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Wayland teen Connor Ball on target as a skeet shooter

Connor Ball.

Connor Ball.

Perfection is the name of this game.

While the best in the world can be successful 100 times out of 100, so too could a teenager who just picked up the sport.

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Paul Giambrone III won his first skeet-shooting world championship at age 16 back in 2001, becoming the youngest ever to win a title. Widely considered the best alive at aiming a shotgun at clay targets, he has captured 13 world championships, and makes a living out of competing in and teaching the sport to eager learners around the world.

But he thinks Connor Ball, an 18-year-old prodigy from Wayland who first held a gun two years ago, could beat him.

One of the rare competitors from New England in a sport that is often dominated by the southern regions of the country, Ball finished fourth in the 12-gauge shotgun competition at the 2013 Junior World Skeet Championship, held in San Antonio late last month.

“From a competitive standpoint, this is one of the very few sports where the average shooter can have a great day and run with Tiger and Phil,” Giambrone wrote in an e-mail from Canada, where he was teaching a clinic. In explaining his reference to Woods and Mickelson, two of professional golf’s top players, he added, “Meaning, the average person couldn’t play a round of golf with either of these guys, probably not even watch them in person, much less get into a playoff with them at a tournament.

“In skeet, you can do all of that. You can take a shooter that has the best day of his life and shoot a perfect 100 straight and get into the playoffs with the best in the sport and actually win.”

What kind of person is this sport made for?

“It’s anyone’s game,” Ball said. “A lot of the guys you’ll see shooting are heavy-set older guys. It’s a running joke that . . . some of the guys are trying to get the skeet-shooter physique – that big beer gut.”

The physical demands of lifting an eight-pound gun to the shoulder and enduring the mule-kick of the 12-gauge recoil provide the first challenge. But in 30 minutes of discussing his own learning experiences in a sport that forces a human to become best friends with a gun, Ball never mentioned the recoil.

The sport is assumed to be more challenging between the ears. Focus is the word that’s often used, and competitors will do anything to achieve it.

“You need to maintain laser-like focus throughout your events,” said Spencer Ball, Connor’s dad. “In skeet it’s a moving target — there’s not a lot of time you’re actually involved in shooting. If you really add up all the time you’re shooting at the target, or trying to shoot at the target, there’s not a lot of time. Just seconds at a time.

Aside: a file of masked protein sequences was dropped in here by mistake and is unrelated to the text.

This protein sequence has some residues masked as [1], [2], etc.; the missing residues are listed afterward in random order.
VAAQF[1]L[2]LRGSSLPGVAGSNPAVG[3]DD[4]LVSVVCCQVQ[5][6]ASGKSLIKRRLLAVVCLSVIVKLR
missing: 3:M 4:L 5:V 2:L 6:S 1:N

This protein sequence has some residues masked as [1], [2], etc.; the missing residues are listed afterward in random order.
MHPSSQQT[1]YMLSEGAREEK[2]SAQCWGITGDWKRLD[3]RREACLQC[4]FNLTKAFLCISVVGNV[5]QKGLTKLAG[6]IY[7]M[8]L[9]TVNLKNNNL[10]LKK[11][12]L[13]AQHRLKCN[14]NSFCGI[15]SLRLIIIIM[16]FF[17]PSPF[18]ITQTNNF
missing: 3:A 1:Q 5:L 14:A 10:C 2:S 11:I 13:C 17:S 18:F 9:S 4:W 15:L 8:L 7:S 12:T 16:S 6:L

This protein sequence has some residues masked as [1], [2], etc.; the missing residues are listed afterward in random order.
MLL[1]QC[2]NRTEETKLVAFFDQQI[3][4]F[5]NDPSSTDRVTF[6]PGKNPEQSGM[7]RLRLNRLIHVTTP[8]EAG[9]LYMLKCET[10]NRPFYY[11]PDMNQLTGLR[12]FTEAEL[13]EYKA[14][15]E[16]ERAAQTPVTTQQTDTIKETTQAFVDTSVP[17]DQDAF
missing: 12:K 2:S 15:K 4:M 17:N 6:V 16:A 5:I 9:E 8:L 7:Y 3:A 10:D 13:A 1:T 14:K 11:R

“But for those seconds, and the preparation for those seconds, you really have to be focused and committed. And have your mechanics correct.”

The shooter stands in front of his squad, typically a group of five, at a station somewhere around the circumference of a semicircle. On each end point of the semicircle rests a skeet-launching deck; the two decks known as the low house and the high house.

As the discs soar through the air they travel across the open face of the semicircle, reaching maximum height at a midpoint between the two houses.

At the ideal shooting time, the discs and rifle are about 63 feet apart, or roughly the distance between the pitcher’s mound and home plate on a baseball diamond.

A single round takes only a few seconds. The shooter steps up to the line, puts the gun against his or her shoulder and aims it toward one of the houses.

As a disc flies out from one end, the shooter’s gun trails the disc’s path until it reaches a point close to the middle. The shotgun blast explodes, but the shooter hasn’t a second or a jerky movement to spare. As soon as one shot is fired, the gun turns to the disc that was launched from the opposite house and unleashes another shot.

Two shots within seconds of each other. The accuracy must be perfect.

Ball started skeet shooting two years ago, and has hit 100 out of 100 targets on multiple occasions. He routinely averages 96 or better.

Ball was a solid hockey player at Wayland High, but his dad accurately noticed little passion in his son’s game.

During one visit from his grandfather, Bill, a former Massachusetts skeet-shooting champion, Connor was dragged to the Minute Man Sportsman Club in Burlington and given a chance to shoot at the easiest level of targets.

He took 75 shots and hit three.

Ball looked past the failure of his first outing and made some other observations. He loved the challenge, realizing it was something that could allow his fast-moving mind, and his attention deficit disorder, to be used as an advantage. His father has noticed a hyper-focus in Connor’s game.

Before every round, Ball drinks an Arizona Green Tea with ginseng and honey. He’s silent. And he’s accurate.

In a short period of time, Ball has become one of the few challengers from New England who has gained a reputation among the sport’s finest, competing in 10 major competitions over the summer and achieving AA or AAA status — the highest in the game — in every gun category.

He’ll attend Curry College this fall; he has no idea what he wants to study. More importantly, he’s not allowed to have his gun on campus.

His father will pick him up frequently and provide rides to the shooting club, where Connor can rediscover his magic and continue to work toward perfection in the sport that changed his life.

Try anything, is his story’s lesson.

“Connor will try anything new,” said Giambrone, “and trusts me that if it doesn’t work, we’ll find something that will.

“He’ll be as good as he wants to be.”

Jason Mastrodonato can be reached at jasonmastrodonato @yahoo.com.
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